Count Penguins, Post Office Jobs in Antarctica: British Heritage Trust's Dream Job Offer

Count Penguins, Post Office Jobs in Antarctica: British Heritage Trust's Dream Job Offer: The U.K. Antarctic Heritage Trust is hiring staff for its post office, museum and conservation site: A British trust based at Port Lockroy, now converted into a post office and museum, recently announced vacancies for a very offbeat job in Antarctica.


What is arguably the world’s most offbeat post office, is looking for people who can spend five months in the thick ice-covered continent and count the penguins living there. Apart from this very peculiar responsibility, the job role also expects people to maintain the museum and the artefacts and gift shop that this edifice fosters.

Port Lockroy was the first permanent resident of the British in the Antarctica Peninsula and was established in 1944. The base, located on Goudier Island, became defunct in 1962, after which, in 2006, it was converted into a museum and a post office. The job vacancy was announced by the UK Antarctic Heritage Trust, a British charity.

As per the announcement released on their website, the candidates need to have a good level of environmental awareness, physical fitness, and adequate knowledge of minimum impact living. In the five-month period of the job, the staff, apart from managing the post office and museum, will also count the population of the Gentoo penguin colony and look after them in order to protect them.

The selected batch of candidates will undergo one week of training in Cambridge in October before setting their journey for Antarctica later this year. The staff will work and live there till March 2023.

Official Website Notification: The U.K. Antarctic Trust is hiring a seasonal team (Post Office Vacancy)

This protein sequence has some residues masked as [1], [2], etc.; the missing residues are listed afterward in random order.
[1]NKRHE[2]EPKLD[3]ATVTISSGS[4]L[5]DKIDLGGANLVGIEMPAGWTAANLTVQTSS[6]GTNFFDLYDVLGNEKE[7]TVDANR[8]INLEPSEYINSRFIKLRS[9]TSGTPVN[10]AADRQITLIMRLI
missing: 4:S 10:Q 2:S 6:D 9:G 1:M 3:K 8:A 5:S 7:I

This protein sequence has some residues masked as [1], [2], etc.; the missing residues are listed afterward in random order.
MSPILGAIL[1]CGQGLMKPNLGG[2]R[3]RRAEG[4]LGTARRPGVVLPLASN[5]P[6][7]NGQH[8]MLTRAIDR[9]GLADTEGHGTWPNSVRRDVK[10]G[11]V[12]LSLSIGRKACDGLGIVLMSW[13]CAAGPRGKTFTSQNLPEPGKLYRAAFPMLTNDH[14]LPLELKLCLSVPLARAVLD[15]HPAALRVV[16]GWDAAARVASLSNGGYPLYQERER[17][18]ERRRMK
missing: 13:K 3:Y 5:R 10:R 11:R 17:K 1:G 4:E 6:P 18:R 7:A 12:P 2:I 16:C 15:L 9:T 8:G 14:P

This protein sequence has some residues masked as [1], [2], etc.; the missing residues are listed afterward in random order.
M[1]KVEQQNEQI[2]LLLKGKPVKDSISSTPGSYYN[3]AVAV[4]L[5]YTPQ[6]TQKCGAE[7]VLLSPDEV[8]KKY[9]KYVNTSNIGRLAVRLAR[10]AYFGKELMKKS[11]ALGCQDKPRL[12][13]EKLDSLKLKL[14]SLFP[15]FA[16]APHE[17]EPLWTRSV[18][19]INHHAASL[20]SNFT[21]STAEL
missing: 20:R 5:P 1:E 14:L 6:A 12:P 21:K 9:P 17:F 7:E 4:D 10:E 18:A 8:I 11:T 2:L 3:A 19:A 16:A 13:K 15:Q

Why is there a post office on an Antarctic island?

Port Lockroy was the first permanent British scientific research base established on the Antarctic Peninsula, and originally operated between 1944 and 1962.

The U.K. Antarctic Trust, a British charity, took it over in 2006 and has been running it as a conservation and tourist site ever since.

Today, Goudier Island is home to a small post office, an Antarctic museum and a gift shop, all run by a rotating staff of four to five people.

While it remained closed last year due to pandemic health measures, it's usually open to the public during the Antarctic summer between November and March, when it welcomes thousands of tourists who arrive by cruise ship.

"They're able to come ashore and learn something a little bit different," Inglis said. "So rather than the wildlife in the landscape that most Antarctic landings will offer, it's an insight into the human history down in Antarctica."

The U.K. Antarctic Trust says it receives hundreds of applications every year from all around the world.

The charity says it's currently hiring three to four people to work as base leader, shop manager and general assistant, with a monthly salary of between £1,250 ($2,041 Cdn) and £1,800 ($2,939 Cdn) per calendar month
Applications from outside the U.K. are welcome, though the charity warns candidates "will be asked to provide documentation at the interview stage to prove your right to work [in the U.K.], which may include passports, indefinite leave to remain, visas, or any other supporting documents."

Inglis - who lives in Ballater, Scotland - says she first learned about the job while listening to an interview on the radio in her car.

She says she was immediately intrigued, as she'd always wanted to spend time in Antarctica, but since she's not a scientist, opportunities were limited.

"For me, it was an opportunity… to get down and to do something that was just so different," she said.